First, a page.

Friday, May 18, 2007

Jack Sprat and His Wife

Are you an Underwriter or an Overwriter?

I’m beginning to realize that authors usually fall into one category or the other. Overwriters tend to, well, over-write their books. They pile on unneeded description, write scenes that add nothing to the story, ramble on and on with dialogue that goes nowhere. Their revision process consists of trimming all that fat.

Pat Conroy is an Overwriter. I understand he writes massive tomes, hundreds and hundreds of pages of sparkling prose that frequently wanders all over the place. His editors trim and condense the still-thick books that go to print. Laura Joh Rowland is also an Overwriter. I’ve heard her say her first draft can be as much as a hundred pages longer than her final copy. In the course of her revisions she’ll slash not just scenes, but entire chapters she realizes are unnecessary.

Other authors are Underwriters. Their first drafts are lean, sparse things. Their revision process consists of adding scenes they realize they missed, plus going into existing scenes to lengthen dialogue and enrich description.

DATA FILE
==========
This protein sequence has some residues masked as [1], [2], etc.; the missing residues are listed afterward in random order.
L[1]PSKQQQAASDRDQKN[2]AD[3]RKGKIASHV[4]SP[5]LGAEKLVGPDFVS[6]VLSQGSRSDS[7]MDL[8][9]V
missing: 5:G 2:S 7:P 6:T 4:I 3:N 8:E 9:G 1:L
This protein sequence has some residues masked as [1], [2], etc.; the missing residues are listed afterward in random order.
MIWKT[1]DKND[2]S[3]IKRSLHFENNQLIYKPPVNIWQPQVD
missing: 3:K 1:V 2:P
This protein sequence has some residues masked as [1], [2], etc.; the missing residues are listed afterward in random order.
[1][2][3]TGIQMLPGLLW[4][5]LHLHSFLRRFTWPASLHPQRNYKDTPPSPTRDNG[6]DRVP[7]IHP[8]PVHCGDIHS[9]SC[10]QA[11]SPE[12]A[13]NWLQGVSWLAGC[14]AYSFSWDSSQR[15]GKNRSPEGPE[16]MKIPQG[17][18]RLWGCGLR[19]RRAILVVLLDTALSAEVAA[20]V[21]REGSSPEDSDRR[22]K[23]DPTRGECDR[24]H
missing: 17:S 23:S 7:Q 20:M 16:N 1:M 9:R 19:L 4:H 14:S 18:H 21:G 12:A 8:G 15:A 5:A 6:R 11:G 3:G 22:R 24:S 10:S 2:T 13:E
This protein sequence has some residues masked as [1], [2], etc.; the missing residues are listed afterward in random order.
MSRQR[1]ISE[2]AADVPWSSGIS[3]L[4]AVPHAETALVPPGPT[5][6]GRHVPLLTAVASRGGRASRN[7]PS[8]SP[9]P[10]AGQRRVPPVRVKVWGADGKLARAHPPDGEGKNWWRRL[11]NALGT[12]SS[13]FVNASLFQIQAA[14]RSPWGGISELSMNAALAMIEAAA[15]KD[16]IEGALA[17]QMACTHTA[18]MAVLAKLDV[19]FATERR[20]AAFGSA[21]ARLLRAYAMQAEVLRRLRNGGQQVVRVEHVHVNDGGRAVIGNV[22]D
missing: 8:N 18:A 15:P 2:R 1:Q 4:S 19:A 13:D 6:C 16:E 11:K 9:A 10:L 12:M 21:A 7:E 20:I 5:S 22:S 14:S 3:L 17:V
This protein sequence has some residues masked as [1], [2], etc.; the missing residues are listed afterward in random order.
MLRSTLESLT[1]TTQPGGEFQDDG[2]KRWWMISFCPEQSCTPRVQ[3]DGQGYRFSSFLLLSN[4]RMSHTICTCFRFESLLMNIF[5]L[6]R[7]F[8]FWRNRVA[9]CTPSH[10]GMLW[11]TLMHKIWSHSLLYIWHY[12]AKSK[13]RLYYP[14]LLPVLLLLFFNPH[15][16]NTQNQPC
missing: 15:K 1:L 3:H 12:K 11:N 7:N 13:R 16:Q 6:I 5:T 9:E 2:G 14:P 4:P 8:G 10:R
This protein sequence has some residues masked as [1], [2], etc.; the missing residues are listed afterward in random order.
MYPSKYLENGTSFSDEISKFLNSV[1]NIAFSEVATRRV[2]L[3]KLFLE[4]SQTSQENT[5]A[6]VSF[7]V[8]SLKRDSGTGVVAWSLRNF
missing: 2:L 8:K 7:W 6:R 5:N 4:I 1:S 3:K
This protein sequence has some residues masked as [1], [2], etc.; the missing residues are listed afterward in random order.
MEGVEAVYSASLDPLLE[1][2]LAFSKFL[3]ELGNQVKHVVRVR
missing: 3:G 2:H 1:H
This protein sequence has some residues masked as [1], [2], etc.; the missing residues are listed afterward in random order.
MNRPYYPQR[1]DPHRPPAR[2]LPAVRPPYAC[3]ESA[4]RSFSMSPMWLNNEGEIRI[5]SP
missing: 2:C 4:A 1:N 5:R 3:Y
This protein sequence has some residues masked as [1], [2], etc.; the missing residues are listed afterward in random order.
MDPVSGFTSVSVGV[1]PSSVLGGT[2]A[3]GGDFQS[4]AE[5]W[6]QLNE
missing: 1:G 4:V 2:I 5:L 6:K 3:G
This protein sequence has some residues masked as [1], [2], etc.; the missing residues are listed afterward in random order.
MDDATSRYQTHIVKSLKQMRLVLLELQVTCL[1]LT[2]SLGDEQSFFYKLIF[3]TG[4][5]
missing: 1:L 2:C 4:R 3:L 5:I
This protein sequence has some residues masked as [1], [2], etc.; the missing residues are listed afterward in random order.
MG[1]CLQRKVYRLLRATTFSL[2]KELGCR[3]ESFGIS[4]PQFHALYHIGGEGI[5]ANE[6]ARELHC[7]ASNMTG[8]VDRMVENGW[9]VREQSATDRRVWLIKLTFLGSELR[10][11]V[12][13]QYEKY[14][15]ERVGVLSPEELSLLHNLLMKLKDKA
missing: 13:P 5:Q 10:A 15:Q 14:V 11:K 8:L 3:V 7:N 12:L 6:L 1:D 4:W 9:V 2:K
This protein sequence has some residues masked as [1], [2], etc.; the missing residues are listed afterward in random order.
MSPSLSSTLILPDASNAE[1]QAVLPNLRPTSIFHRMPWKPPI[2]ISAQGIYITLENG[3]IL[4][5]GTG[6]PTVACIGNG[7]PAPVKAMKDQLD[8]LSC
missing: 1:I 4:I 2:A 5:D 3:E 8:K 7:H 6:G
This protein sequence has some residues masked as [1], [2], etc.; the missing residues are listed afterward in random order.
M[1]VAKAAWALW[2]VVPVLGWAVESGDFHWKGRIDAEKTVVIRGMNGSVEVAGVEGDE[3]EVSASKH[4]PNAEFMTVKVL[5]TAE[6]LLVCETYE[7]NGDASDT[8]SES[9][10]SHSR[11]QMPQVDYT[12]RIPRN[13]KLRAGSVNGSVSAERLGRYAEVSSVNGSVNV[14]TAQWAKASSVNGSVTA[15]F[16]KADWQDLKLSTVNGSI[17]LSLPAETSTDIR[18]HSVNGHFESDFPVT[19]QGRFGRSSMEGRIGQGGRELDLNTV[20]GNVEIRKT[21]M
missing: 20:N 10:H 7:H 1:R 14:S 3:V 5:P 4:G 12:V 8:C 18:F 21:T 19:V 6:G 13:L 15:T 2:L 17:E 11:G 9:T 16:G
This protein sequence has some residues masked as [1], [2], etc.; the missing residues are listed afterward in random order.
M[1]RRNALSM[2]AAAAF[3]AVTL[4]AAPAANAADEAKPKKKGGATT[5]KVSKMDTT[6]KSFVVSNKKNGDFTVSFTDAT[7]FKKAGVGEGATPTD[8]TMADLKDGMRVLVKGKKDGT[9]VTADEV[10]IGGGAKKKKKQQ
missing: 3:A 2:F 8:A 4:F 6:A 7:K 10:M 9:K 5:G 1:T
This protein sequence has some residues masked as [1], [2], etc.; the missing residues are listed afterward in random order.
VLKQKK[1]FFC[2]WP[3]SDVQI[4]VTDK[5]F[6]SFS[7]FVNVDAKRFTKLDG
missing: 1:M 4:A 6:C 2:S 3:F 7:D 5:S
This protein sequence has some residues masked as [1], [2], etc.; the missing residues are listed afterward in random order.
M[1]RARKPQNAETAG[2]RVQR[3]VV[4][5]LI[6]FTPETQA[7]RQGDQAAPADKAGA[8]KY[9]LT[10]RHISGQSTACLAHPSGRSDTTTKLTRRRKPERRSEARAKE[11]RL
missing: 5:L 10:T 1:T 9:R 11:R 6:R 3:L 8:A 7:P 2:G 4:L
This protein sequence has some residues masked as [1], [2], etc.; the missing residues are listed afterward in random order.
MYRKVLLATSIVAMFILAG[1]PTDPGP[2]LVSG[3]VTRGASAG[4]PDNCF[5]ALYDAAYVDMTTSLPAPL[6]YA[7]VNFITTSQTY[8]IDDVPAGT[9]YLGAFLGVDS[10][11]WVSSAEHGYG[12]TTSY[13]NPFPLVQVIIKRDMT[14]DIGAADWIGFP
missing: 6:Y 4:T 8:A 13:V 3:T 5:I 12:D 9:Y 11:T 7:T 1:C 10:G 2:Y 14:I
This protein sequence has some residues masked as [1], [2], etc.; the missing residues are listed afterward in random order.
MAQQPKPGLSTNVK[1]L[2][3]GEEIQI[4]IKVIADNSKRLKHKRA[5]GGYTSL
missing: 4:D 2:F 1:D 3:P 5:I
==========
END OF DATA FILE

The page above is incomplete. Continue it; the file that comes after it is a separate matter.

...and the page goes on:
I’m an Underwriter. Sometimes I will cut bits and pieces when I'm revising, but rarely. Many writing books tell beginning writers to cut off the first three chapters of their manuscript and start the story there, since so many people begin their books too soon. Not me. I’ve frequently needed to ADD two or three scenes on to the beginning of my manuscripts because I later realize I’ve started the story too late. My romance editor was always making me write epilogues because she said my books ended too abruptly. And even after my own revision process, when I’ve added multiple scenes I realized were missing, my editors always come back asking me to write a few more scenes. I can’t remember ever being asked to delete a scene.

Neither way is right, of course. We each work in our own unique way. But I suspect it helps to know which category you belong to. So, what are you? An Underwriter or an Overwriter?

14 comments:

Chap O'Keefe said...